For the most part, if you work full-time, you’ll be entitled to workers’ comp benefits. Georgia law provides for medical and financial benefits for legitimate work-related accidents. The purpose of these benefits is to help you survive while you’re waiting to return to work. A Columbus workers’ comp attorney can help you figure out if you are entitled to benefits.
In Georgia, anyone who is an employee of a company is protected under workers’ compensation. There is nothing in the law that states you must be a full-time employee. There are certain categories of employees who are not covered, including:
- Domestic servants
- Private nannies
- Farm workers
- Railroad workers
- Sports officials
- Partners or owners of businesses
As long as you don’t fall into one of these groups, you should be eligible to file a workers’ compensation claim in Georgia.
The other major distinction is between employees and independent contractors.
Your Columbus Workers’ Compensation Attorney Knows the Difference Between Employees and Independent Contractors
Only employees are protected under workers’ comp in Georgia. This means that independent contractors are not covered. When you file for workers’ comp, you will have to show that you’re an employee. This doesn’t mean you need a contract. As long as you can show you were hired as an employee, that will suffice.
Independent contractors are not covered under workers’ comp. This is because they don’t pay into workers’ comp insurance. As an employee, your employer is required to contribute to your workers’ comp insurance. Since independent contractors aren’t employees, these contributions are not made.
If you’re an independent contractor, you won’t be able to file a workers’ comp claim. You may be able to file for short-term or long-term disability instead. A Columbus workers’ comp attorney will still have to prove that you were injured and are unable to work.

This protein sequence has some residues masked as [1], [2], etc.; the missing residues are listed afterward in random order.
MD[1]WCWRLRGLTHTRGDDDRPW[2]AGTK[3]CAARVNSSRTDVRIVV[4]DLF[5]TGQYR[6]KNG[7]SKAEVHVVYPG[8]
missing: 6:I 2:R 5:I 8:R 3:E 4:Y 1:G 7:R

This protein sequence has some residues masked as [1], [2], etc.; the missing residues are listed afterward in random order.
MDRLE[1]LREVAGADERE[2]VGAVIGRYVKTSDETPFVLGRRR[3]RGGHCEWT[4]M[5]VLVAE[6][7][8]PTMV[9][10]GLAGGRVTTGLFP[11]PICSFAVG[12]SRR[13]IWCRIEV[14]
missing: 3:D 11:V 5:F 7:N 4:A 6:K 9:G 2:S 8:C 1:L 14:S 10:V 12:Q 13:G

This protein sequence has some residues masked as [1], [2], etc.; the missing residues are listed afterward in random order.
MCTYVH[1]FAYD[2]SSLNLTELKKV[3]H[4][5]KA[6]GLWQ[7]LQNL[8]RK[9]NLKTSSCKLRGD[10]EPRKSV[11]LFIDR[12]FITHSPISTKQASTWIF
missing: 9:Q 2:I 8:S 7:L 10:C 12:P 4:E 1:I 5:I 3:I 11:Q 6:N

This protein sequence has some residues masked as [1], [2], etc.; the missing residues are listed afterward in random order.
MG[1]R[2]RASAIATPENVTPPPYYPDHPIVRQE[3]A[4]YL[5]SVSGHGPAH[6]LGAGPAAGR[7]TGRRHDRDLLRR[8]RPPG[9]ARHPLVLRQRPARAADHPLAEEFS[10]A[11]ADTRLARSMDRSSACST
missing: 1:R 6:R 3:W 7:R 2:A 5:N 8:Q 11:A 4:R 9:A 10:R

Columbus Workers’ Comp Lawyers Know that Certain Companies Are Exempt
Not all employers are required to offer workers’ comp. Any company with three or less employees does not have to contribute to workers’ comp insurance. In fact, if your employer has this small number of employees, you won’t be able to file a workers’ compensation claim.
If you work for a company this small, a few things can happen. The employer may allow you to use all your personal and vacation time while you recover from your injuries. They could also offer to lay you off so you can collect unemployment. If they’re really kind, they’ll let you have time off with pay since it is their fault you got hurt.
Usually, what happens in these cases is that you’ll have to apply for short-term or long-term disability. A Columbus worker’s comp attorney can help. Depending on how serious your injuries, you may or may not qualify. It’s not easy to qualify for disability in Georgia. Your Columbus worker’s comp attorney will have to prove the following:
- You have to be unable to do your current job due to your injury or illness
- You must not be able to do any work you did previously
- You can’t do any work at all
- Your injury is at least semi-permanent
- Your injury or illness must be a qualifying condition
Disability actually lists the conditions that they consider sufficient for disability benefits. These conditions include:
- Respiratory illnesses (asthma, COPD, etc.)
- Mental disorders
- Senses and speech issues
- Kidney and liver disease
- Immune system disorders
- Cardiovascular conditions
If you’re suffering from any of these, you may qualify for disability. Talk to your Columbus workers’ comp attorney to help you apply.
Your Columbus Workers’ Comp Lawyer Will Help You Apply for Benefits
If you do qualify for workers’ comp, you’ll be entitled to certain benefits. A Columbus workers’ comp attorney can help you apply. In Georgia, you’re entitled to the following:
- Medical treatment including surgery, physical therapy and follow-up treatment
- Weekly benefits equal to 2/3 of your regular pay
- Your weekly benefits may not exceed $575
- You can only receive benefits for a maximum of 400 weeks
If you are a part-time employee on workers’ comp, the same rules apply. You’ll receive 2/3 of what you would have earned if you were working. Of course, you’ll receive less than a full-time employee. But this makes sense. You earned less than him before your injury.
Call and schedule a free initial consultation with a Columbus workers’ comp lawyer. Your attorney can review your work history and let you know if you qualify. If so, he can help you file your claim. If you don’t qualify, he can help you apply for disability benefits.